Ralph:

I had the chance to spend some time with Ralph Peterson in Queens in some classrooms one time. And he would walk around with me and he would read the kids' writing, and he'd say to me and say to the kids, he says, "That's book talk right there. That's book language."

Tom:

Yeah. That's it. That's it.

Ralph:

And he was impressed and he was excited.

Tom:

Yeah. And when they could hear that it's book talk. So it's not just you saying, but they can hear it.

Ralph:

Right.

Tom:

Yeah.

Ralph:

So it's interesting, I think a lot of people who talk about writing, I'm going to sort of go Meta a little bit here, take a step up. A lot of people talk about writing, talk about writing as achievement, the NAEP scores, test scores, adequate yearly progress, all that kind of stuff. I feel like I'm more interested in writing as participation in our democracy. And I try to say that whether or not you go to college or grad school or whatever, or become a novelist, which most people won't, everybody's going to need writing in their lives in different ways. So, I just wanted to get you to react to that. Is my thinking off track in this regard. And you can tell me if it is. But also, is this a false dichotomy between achievement and participation?

Tom:

I think that a lot of what gets tested in tests like that, I'm not sure how significant that is in terms of real life capabilities. So I think often in a testing situation for writing, writing is a hard thing to test, frankly. Because depending on how much knowledge you have about that topic, it's hard to find a topic that everybody has equivalent knowledge about. And then you're putting somebody in a situation where they're getting no feedback. You're putting somebody in a situation where they have some kind of time limit that they're writing on. You can't even talk to somebody while you're writing. You can't look up any facts, usually. You can't do almost everything you do when you write. You're stripping all that away. And then you're going to say, "Okay, this is a measure of how you can write."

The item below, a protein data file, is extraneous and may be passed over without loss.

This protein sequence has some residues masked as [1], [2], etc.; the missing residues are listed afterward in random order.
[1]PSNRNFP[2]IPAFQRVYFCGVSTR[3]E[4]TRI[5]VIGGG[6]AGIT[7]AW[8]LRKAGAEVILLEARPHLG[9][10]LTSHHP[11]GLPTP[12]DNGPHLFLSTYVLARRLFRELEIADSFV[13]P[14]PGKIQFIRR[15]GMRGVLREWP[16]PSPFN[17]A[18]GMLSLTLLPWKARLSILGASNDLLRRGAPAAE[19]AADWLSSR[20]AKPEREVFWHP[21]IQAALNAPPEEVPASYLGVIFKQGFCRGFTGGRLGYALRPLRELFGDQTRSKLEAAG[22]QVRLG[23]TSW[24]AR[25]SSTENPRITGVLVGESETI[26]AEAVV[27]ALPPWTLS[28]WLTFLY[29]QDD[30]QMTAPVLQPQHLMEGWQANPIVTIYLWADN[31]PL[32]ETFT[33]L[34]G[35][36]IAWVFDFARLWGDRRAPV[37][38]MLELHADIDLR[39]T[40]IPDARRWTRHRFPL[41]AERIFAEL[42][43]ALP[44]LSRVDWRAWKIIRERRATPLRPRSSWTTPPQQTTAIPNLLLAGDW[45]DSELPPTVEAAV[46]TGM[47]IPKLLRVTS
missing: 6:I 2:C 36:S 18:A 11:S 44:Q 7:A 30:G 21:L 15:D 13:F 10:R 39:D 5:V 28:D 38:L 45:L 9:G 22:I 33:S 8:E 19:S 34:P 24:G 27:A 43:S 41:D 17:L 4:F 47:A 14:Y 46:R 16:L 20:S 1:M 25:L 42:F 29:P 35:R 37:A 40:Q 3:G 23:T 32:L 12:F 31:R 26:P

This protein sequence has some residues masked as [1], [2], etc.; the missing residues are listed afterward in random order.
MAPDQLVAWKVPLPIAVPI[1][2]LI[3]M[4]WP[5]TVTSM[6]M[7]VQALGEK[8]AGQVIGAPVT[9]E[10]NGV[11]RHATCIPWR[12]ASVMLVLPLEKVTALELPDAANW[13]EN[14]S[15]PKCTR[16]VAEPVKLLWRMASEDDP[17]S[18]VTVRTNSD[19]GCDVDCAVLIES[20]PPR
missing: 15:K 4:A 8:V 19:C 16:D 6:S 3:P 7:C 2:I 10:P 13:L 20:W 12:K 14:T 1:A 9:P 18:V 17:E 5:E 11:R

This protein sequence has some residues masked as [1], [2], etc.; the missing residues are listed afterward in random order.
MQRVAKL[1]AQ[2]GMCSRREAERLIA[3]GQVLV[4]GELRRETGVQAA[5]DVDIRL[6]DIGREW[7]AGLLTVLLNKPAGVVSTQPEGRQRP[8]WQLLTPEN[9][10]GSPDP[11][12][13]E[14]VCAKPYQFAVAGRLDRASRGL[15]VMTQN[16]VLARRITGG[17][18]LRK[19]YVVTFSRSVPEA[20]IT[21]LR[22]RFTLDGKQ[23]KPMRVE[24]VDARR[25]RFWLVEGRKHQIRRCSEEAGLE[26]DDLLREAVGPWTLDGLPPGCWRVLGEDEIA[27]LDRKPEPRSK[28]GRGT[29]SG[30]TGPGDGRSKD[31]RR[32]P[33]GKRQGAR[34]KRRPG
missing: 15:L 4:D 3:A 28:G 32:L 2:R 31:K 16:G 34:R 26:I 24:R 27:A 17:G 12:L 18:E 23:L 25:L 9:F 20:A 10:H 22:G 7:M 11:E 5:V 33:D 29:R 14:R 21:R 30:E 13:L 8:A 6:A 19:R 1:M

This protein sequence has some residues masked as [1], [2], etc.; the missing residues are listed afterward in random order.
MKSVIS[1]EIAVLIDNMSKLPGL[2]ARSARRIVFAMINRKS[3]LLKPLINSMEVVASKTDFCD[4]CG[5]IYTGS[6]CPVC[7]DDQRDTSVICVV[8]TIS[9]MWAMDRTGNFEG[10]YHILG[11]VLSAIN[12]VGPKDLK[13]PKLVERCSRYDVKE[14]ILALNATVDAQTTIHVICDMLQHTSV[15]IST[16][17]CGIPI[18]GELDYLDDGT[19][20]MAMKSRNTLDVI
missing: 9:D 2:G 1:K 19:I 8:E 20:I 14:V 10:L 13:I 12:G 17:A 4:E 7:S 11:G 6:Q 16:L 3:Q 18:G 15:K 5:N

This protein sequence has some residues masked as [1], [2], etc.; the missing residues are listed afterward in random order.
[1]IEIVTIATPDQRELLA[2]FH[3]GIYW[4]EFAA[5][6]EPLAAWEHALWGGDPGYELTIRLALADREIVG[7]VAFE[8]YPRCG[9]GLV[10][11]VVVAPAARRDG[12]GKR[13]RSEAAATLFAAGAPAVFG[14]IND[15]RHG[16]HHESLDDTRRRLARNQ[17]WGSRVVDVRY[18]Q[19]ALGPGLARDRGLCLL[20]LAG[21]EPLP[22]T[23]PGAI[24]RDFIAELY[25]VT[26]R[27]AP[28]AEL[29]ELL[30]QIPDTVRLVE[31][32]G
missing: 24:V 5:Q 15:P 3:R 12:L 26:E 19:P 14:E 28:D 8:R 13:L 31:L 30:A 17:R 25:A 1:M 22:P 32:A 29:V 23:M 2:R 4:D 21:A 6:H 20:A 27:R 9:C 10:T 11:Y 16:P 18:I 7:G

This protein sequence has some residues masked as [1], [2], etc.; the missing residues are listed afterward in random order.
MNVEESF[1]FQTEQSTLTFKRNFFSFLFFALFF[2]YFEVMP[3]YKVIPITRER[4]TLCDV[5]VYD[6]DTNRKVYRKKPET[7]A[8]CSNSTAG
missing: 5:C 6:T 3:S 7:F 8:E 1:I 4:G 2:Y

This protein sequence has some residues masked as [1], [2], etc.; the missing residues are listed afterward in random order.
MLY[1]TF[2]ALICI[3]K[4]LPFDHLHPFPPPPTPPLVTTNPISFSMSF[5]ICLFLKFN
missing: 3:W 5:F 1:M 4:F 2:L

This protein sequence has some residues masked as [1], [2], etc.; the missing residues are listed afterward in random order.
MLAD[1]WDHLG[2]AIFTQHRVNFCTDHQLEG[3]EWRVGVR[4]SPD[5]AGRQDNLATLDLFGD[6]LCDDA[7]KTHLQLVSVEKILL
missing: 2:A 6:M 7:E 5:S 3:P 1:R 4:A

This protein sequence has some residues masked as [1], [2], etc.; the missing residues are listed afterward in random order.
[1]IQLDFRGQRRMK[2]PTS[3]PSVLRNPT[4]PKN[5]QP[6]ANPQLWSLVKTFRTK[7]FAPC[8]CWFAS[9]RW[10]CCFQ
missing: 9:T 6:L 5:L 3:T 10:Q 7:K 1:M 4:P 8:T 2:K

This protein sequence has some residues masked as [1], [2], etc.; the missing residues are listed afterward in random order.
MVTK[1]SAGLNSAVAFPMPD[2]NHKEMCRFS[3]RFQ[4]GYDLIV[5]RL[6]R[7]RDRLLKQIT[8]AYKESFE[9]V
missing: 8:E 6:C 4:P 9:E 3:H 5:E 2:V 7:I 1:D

So, I mean, I'm sure better writers do better on it than weaker writers. But I think to have real audiences. For example, Jessica Early has a book where she looks at real life genres, the public service announcement. And having students write public service announcements where they're actually using that genre to do some work in the world.

So I think the more you can have situations where you're writing for real audiences, doing real work in the world, I think that's thrilling. Because I think sometimes if the teacher's the only person that reads it, or in some of these essay assignments, if some machine can read it, you know, that doesn't feel very authentic. But if you can have real audiences for your writing and have situations where real people are reading it and maybe acting upon it... If you're speaking before preparing remarks for a school board meeting or something like that, that kind of stuff is so important.

Ralph:

Yes. So I was intrigued by your chapter about story, and as you said, you've written about this before. And one of the things that you say in the chapter is that story is one of those, I don't know, elements that sort of permeates all good writing. But I guess I want to challenge that idea that I've had, and maybe you have a little bit in the book. I just want to ask you, is there also a value in pointing out distinctions between genres and not just commonalities?

Tom:

Oh, yeah. Yeah. I think-

Ralph:

That whole idea that, not this, but that.

Tom:

Yeah. And I think if you're looking... That goes back to what I was talking about, this inductive principle of reading various genres and then identifying the characteristics of those genres. I'm not saying there's no distinction among genres. And I think that there are often subtle distinctions about genres. A book report and a book review are different. And a book review in the certain one journal is different than a book review in a... These distinctions are really important. So I think, absolutely. But I think that there are certain principles that all good writing have. And one of the principles is, you have to sustain the interest of the reader.

Ralph:

Yes.

Tom:

If you're going to have sustained reading, you have to keep the reader moving through what you're writing. How do you do that?